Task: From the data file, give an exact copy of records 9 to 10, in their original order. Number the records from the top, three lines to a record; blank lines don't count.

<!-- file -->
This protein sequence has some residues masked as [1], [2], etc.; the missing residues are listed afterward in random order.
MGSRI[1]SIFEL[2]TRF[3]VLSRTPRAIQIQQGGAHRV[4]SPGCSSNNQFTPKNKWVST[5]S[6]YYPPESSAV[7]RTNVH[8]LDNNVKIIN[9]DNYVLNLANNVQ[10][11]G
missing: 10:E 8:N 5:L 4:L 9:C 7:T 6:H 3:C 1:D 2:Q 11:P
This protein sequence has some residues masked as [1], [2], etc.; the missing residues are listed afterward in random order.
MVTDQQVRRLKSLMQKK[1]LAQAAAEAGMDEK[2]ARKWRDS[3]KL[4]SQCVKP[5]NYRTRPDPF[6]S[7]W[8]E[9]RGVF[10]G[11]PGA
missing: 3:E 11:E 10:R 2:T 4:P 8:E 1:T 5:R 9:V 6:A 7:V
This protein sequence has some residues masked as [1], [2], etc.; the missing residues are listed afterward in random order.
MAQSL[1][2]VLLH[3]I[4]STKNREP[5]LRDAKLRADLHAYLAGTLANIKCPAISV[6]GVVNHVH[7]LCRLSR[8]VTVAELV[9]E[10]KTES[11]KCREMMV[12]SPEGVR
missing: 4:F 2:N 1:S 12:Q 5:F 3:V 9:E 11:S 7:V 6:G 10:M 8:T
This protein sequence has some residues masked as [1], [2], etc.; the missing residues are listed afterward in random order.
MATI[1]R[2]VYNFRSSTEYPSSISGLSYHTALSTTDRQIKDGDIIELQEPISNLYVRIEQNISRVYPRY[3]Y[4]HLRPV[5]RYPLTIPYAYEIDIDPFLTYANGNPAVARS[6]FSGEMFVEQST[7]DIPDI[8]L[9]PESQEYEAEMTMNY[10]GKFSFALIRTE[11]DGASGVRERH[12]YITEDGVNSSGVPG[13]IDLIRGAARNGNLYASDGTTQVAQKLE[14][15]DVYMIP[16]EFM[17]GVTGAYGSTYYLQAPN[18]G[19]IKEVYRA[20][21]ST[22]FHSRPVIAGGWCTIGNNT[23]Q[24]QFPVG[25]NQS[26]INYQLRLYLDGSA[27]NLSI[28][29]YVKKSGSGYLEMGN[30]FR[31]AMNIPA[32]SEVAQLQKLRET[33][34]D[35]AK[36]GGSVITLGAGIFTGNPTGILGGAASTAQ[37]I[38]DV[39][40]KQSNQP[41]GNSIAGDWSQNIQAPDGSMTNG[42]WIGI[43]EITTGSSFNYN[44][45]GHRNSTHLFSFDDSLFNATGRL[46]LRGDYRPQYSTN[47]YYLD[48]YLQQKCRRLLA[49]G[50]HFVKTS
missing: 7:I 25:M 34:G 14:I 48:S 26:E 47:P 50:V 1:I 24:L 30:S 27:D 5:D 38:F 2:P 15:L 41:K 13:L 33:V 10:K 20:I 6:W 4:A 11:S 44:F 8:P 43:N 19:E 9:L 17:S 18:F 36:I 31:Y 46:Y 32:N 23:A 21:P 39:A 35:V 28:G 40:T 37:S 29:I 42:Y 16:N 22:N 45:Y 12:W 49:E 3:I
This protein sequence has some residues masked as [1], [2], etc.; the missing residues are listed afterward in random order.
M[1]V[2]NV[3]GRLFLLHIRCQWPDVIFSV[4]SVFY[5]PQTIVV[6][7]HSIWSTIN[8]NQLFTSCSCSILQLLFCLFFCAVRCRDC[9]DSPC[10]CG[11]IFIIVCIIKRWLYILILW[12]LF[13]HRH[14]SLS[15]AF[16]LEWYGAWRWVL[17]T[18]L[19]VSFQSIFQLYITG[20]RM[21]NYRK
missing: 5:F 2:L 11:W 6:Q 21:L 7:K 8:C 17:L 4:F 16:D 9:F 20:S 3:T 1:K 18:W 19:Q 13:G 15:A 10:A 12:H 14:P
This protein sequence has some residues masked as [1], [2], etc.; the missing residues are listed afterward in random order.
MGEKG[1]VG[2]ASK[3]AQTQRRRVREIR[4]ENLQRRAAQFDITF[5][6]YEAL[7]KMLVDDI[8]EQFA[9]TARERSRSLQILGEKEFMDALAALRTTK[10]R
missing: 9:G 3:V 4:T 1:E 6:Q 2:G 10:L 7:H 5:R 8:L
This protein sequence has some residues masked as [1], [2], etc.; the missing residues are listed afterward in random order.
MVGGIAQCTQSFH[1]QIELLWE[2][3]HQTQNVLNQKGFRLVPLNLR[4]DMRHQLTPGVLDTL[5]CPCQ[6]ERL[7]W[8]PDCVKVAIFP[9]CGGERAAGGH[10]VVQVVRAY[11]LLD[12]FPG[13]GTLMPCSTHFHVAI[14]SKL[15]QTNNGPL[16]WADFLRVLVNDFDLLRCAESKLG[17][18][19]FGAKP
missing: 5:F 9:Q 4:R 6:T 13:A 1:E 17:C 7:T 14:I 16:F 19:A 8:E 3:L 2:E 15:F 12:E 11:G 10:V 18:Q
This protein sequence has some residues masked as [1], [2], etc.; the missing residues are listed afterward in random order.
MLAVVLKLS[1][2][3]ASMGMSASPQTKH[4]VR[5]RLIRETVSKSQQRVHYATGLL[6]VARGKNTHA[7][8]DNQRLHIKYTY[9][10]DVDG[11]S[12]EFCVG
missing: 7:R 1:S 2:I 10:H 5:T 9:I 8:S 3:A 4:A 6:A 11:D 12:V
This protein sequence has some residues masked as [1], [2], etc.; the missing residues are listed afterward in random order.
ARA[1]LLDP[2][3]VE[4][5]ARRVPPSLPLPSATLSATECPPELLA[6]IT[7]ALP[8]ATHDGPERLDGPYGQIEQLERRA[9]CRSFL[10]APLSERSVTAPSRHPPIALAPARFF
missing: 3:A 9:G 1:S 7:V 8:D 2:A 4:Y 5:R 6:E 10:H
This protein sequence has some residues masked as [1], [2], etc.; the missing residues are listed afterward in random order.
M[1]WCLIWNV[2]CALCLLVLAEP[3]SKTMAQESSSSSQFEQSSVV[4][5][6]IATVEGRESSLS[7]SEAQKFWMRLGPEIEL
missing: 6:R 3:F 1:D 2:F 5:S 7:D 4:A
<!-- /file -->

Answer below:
This protein sequence has some residues masked as [1], [2], etc.; the missing residues are listed afterward in random order.
ARA[1]LLDP[2][3]VE[4][5]ARRVPPSLPLPSATLSATECPPELLA[6]IT[7]ALP[8]ATHDGPERLDGPYGQIEQLERRA[9]CRSFL[10]APLSERSVTAPSRHPPIALAPARFF
missing: 3:A 9:G 1:S 7:V 8:D 2:A 4:Y 5:R 6:E 10:H
This protein sequence has some residues masked as [1], [2], etc.; the missing residues are listed afterward in random order.
M[1]WCLIWNV[2]CALCLLVLAEP[3]SKTMAQESSSSSQFEQSSVV[4][5][6]IATVEGRESSLS[7]SEAQKFWMRLGPEIEL
missing: 6:R 3:F 1:D 2:F 5:S 7:D 4:A